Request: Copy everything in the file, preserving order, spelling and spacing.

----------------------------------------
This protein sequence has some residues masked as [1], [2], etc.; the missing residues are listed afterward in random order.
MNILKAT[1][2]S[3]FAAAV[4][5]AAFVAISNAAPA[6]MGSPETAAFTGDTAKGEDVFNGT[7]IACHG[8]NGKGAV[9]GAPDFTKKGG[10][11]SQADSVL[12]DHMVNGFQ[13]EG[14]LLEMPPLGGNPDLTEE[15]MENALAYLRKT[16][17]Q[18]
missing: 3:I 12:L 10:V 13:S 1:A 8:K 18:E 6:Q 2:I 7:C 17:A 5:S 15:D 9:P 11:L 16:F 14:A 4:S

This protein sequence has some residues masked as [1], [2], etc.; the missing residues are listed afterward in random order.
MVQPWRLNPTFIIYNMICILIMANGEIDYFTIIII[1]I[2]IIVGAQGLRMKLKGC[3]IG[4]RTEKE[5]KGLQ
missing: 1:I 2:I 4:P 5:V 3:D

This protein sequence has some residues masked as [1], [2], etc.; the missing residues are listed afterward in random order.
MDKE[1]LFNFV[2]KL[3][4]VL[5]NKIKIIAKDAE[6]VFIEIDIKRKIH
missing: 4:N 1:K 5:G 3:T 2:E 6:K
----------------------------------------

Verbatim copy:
This protein sequence has some residues masked as [1], [2], etc.; the missing residues are listed afterward in random order.
MNILKAT[1][2]S[3]FAAAV[4][5]AAFVAISNAAPA[6]MGSPETAAFTGDTAKGEDVFNGT[7]IACHG[8]NGKGAV[9]GAPDFTKKGG[10][11]SQADSVL[12]DHMVNGFQ[13]EG[14]LLEMPPLGGNPDLTEE[15]MENALAYLRKT[16][17]Q[18]
missing: 3:I 12:L 10:V 13:S 1:A 8:K 18:E 6:Q 2:I 7:C 17:A 5:S 15:D 9:P 11:L 16:F 14:A 4:S

This protein sequence has some residues masked as [1], [2], etc.; the missing residues are listed afterward in random order.
MVQPWRLNPTFIIYNMICILIMANGEIDYFTIIII[1]I[2]IIVGAQGLRMKLKGC[3]IG[4]RTEKE[5]KGLQ
missing: 1:I 2:I 4:P 5:V 3:D

This protein sequence has some residues masked as [1], [2], etc.; the missing residues are listed afterward in random order.
MDKE[1]LFNFV[2]KL[3][4]VL[5]NKIKIIAKDAE[6]VFIEIDIKRKIH
missing: 4:N 1:K 5:G 3:T 2:E 6:K